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Prisons get new inspector in Daniel Khan

Published: 
Friday, January 21, 2011
Daniel Khan

Attorney Daniel Khan, son of attorney Israel Khan SC, has been appointed Inspector of Prisons, Attorney General Anand Ramlogan announced yesterday. Ramlogan announced the appointment during yesterday’s Lower House debate on the Summary Courts and Indictable Offences Act. The bill is geared toward a practical solution to problems in the administration of justice in the Magistrates’ Court.

Ramlogan said Khan, a criminal defence attorney of four years, would visit all prisons and speak with officers as well as field complaints from prisoners. He said Government would soon be presenting legislation to reform prison rules formulated in 1838. Khan will be required to visit prisons monthly and investigate all complaints and concerns, bringing to the attention of the Prisons Commissioner any infringement of the law. Khan told the T&T Guardian yesterday that he had already started preparing prison visits and has liaised with his predecessor.

On the bill, Ramlogan said it would increase the period in which a magistrate can remand a prisoner on summary and indictable matters from ten days to 28 days. Ramlogan said this would reduce the frequency of court hearings, since cases do not always get off the ground immediately at the outset. He said it would also reduce the number of times a prisoner has to be taken to and from court, thereby cutting high transport costs.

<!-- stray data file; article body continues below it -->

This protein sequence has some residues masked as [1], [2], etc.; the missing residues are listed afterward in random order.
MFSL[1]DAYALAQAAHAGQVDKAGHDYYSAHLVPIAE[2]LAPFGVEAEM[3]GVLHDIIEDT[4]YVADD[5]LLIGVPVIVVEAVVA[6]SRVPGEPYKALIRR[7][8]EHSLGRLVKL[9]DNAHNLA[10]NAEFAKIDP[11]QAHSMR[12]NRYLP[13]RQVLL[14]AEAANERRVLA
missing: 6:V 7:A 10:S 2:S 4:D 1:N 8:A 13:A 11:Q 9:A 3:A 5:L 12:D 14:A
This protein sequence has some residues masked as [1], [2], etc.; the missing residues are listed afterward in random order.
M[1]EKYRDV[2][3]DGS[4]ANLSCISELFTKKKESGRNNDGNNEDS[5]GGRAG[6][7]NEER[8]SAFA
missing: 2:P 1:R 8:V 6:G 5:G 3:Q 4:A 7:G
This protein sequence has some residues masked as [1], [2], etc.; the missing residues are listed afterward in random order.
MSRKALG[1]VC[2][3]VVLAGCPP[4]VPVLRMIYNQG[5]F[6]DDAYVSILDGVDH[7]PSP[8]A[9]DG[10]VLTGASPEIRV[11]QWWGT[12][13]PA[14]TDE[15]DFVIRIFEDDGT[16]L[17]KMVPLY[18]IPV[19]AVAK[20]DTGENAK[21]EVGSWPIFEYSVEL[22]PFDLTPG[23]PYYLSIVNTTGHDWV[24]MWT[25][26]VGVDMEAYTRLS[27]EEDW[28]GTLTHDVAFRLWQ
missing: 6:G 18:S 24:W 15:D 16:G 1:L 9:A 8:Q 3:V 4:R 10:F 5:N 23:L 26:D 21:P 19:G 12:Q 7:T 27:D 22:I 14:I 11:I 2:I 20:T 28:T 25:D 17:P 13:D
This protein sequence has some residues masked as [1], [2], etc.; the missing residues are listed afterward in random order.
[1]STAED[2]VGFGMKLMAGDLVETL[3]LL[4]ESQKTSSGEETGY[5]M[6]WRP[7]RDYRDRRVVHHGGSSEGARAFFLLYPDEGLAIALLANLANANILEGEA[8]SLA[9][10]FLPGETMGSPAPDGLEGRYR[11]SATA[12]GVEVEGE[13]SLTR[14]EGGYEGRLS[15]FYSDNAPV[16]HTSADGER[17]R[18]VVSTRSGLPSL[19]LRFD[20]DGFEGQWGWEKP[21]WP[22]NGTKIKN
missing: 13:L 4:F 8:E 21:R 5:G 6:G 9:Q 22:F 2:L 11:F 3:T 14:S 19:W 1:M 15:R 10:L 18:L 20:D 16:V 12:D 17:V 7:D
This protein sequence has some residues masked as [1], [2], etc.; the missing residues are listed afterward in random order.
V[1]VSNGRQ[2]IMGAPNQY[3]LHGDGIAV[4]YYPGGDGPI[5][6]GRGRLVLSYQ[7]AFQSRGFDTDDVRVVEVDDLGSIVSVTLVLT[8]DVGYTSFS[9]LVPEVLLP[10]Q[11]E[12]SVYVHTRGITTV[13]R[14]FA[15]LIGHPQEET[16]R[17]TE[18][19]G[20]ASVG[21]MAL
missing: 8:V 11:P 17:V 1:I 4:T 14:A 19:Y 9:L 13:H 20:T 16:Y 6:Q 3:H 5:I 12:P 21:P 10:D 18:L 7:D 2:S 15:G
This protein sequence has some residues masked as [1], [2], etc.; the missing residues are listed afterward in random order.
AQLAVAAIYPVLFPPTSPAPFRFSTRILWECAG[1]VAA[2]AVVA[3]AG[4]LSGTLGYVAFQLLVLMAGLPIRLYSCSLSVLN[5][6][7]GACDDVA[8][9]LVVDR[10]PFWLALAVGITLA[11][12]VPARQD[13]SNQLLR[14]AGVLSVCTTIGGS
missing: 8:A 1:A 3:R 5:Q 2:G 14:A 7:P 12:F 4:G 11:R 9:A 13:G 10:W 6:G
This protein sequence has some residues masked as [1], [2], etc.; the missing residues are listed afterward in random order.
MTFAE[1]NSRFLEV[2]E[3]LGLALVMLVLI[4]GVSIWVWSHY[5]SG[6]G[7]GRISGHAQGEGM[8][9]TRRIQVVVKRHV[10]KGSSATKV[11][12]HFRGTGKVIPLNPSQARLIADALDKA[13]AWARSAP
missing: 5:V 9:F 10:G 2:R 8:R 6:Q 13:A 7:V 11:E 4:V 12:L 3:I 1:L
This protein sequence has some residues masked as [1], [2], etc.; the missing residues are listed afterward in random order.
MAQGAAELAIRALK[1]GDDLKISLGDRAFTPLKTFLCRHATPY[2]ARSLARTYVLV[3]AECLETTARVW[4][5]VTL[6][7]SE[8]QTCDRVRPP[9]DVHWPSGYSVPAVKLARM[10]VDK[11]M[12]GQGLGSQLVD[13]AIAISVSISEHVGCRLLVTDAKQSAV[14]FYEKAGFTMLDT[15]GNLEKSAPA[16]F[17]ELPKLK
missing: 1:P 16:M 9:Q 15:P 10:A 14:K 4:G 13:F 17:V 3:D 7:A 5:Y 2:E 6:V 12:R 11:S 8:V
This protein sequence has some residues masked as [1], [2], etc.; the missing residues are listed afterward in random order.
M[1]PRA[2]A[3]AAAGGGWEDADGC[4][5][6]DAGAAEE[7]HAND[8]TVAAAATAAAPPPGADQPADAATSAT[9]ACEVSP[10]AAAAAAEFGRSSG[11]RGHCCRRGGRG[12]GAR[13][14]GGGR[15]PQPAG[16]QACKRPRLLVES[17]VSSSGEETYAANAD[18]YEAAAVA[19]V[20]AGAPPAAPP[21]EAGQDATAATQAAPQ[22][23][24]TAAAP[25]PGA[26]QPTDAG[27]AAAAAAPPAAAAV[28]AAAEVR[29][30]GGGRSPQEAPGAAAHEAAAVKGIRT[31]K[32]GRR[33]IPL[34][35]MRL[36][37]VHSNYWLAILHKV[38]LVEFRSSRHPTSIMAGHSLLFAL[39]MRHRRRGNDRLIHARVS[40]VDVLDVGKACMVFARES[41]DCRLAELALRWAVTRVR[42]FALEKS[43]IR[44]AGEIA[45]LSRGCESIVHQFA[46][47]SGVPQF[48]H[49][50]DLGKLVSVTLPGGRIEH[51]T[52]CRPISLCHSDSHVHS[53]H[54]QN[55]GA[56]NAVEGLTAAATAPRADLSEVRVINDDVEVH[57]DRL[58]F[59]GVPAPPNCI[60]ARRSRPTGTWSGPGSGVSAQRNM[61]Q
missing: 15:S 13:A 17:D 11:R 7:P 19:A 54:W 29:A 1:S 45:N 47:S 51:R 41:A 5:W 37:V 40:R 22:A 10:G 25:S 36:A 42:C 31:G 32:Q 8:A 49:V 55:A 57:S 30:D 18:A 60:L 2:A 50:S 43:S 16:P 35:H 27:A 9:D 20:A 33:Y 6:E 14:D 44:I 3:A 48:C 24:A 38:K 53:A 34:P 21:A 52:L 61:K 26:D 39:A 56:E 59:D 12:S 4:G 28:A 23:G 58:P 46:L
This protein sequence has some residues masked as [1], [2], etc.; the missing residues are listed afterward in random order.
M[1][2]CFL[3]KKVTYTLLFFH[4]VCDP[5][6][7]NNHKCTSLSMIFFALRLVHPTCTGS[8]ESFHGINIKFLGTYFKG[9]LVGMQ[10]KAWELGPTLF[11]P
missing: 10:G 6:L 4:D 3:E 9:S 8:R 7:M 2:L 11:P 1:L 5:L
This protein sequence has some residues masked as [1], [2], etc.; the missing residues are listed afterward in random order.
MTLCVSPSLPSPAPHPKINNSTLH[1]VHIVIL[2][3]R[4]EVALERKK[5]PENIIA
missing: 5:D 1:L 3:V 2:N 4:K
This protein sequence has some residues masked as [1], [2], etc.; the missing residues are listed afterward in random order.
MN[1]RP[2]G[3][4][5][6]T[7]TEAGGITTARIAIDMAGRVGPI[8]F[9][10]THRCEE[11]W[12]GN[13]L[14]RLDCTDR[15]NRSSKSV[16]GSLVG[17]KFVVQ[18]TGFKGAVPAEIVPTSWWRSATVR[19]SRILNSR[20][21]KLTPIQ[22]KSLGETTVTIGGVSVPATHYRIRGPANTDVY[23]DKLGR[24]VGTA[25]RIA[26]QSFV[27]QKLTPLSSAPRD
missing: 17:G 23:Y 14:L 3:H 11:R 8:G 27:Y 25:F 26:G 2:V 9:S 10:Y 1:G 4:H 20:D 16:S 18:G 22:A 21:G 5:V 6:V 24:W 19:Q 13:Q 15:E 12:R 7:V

Ramlogan noted that Amalgamated Security Ltd, which transports prisoners, was paid $98.4 million over the period 2002 to 2009, an average of over $12 million annually. He said that in 2010 this would be $16.9 million annually VAT exclusive. This excludes cost of staff to supervise and escort inmates and associated costs. Ramlogan said that ultimately his vision is to have video coverage of cases so that prisoners would not have to leave cells, but appear via video-conferencing. He said he hoped the savings from this would build more courts.
Ramlogan added, “Budgets are shrinking and the task of ensuring public safety while transporting accused to courts, hospitals and training facilities takes police officers away from their core job.”

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